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Author Topic: Corporate = state or federal?  (Read 502 times)

jdmba

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Corporate = state or federal?
« on: April 15, 2006, 04:20:10 AM »

Can anyone studying corporate and/or securities law give me any advice about the importance, or lack thereof, of attending a school in the state in which he or she wants to practice?  I mean, is it mostly state law or federal law that one studies?  If it's state law then I'm assuming that attending a school in a state in which you want to practice is extremely important... is that right?

I hope to serve as a part of a business' general counsel rather than in an actual firm. So, my thoughts up until now have been that the location of the law school is less important than, say, the ranking since there are so many businesses in various locations - who knows where one will end up.

I just want to get some opinions/thoughts.

THANKS!!

Lenny

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Re: Corporate = state or federal?
« Reply #1 on: April 15, 2006, 12:17:57 PM »
Most of corporate law nation-wide is based on the state corporate law of Delaware or New York.  There are also codes that most states base their own corporate law on - the UCC, Restatement of Agency, etc.  As a result, most schools teach to those general rules, making school location unimportant.

jdmba

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Re: Corporate = state or federal?
« Reply #2 on: April 15, 2006, 12:27:34 PM »

Thank you for the advice.  That's really helpful and I really appreciate it.

That being the case, then, if you had to choose between George Mason and the University of Iowa, which would you choose?

Thanks again.

squarre

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Re: Corporate = state or federal?
« Reply #3 on: April 15, 2006, 03:11:20 PM »
Securities Law is almost strictly federal law.  Your professor may mention state blue sky laws but even if they are mentioned it will probably be a relatively minor issue.

giraffe205

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Re: Corporate = state or federal?
« Reply #4 on: April 15, 2006, 03:31:46 PM »

Thank you for the advice.  That's really helpful and I really appreciate it.

That being the case, then, if you had to choose between George Mason and the University of Iowa, which would you choose?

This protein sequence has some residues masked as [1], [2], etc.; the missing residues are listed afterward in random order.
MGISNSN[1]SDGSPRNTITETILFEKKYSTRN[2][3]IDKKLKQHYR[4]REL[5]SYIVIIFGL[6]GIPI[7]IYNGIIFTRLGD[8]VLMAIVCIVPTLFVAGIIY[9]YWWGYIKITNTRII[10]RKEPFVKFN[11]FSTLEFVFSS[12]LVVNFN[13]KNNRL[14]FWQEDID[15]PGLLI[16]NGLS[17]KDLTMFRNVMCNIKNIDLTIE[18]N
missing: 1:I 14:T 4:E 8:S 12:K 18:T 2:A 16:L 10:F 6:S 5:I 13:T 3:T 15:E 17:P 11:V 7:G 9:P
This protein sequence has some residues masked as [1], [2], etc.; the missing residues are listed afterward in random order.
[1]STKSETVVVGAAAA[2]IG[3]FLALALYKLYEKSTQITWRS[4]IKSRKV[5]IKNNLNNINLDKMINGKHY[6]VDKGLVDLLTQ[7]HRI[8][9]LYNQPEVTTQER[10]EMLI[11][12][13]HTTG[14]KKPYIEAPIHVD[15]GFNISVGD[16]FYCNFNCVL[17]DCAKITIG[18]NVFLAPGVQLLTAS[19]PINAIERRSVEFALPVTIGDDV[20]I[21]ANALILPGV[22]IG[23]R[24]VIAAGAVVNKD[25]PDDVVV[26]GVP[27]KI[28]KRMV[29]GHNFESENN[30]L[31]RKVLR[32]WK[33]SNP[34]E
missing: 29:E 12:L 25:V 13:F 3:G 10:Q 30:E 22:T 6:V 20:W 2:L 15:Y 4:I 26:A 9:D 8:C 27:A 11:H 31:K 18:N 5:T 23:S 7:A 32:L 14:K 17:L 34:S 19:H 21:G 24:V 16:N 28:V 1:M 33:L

Thanks again.

You should go to the NALP directory and do a search by city (city you'd like to live in) and see where those firms recruit from. I know that you said that you'd like to be general counsel, but typically you need to work for at least two years at a firm before corporations will take you. The way it works is that you work on a deal or case of a big client. They like the work, you build a relationship w/ their senior gen'l counsel and ask about being hired on.

You'll also want to do a search by school to see what firms and in what locations they are hiring for. Pay attn to the number of firms that recruit at each school as well.

jdmba

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Re: Corporate = state or federal?
« Reply #5 on: April 18, 2006, 09:15:08 AM »
That's really helpful.  I went to the NALP directory and searched around.  Still trying to make sense of it all, really. 

So, traditionally that's how it's done?  One works for a firm until s/he is recruited away by a business?  Wow, that's news to me.  Thanks for the heads up giraffe!

I appreciate everyone's suggestions.  I figured with their Innovation, Business and Law program that Iowa would be the stronger choice.  Thanks again everyone!!

SymphonyOfDreams

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Re: Corporate = state or federal?
« Reply #6 on: April 20, 2006, 04:58:30 PM »
Each State has it's own rules of registration and tax filings regarding corporations; what happends with Delaware is that it's the most flexible, cheapest and fastests of options to register a corporation, plus it gives a lot of advantages regarding coporate litigation. So Delaware is quite popular to register your company.

All rules regarding Securities come directly from the Securities Exchange Comission and federal laws, there are some particularities that may vary depending on the state... however it's not that important to the point that you should consider your law school location over it.

Focus on what's more important... and that's the class programs.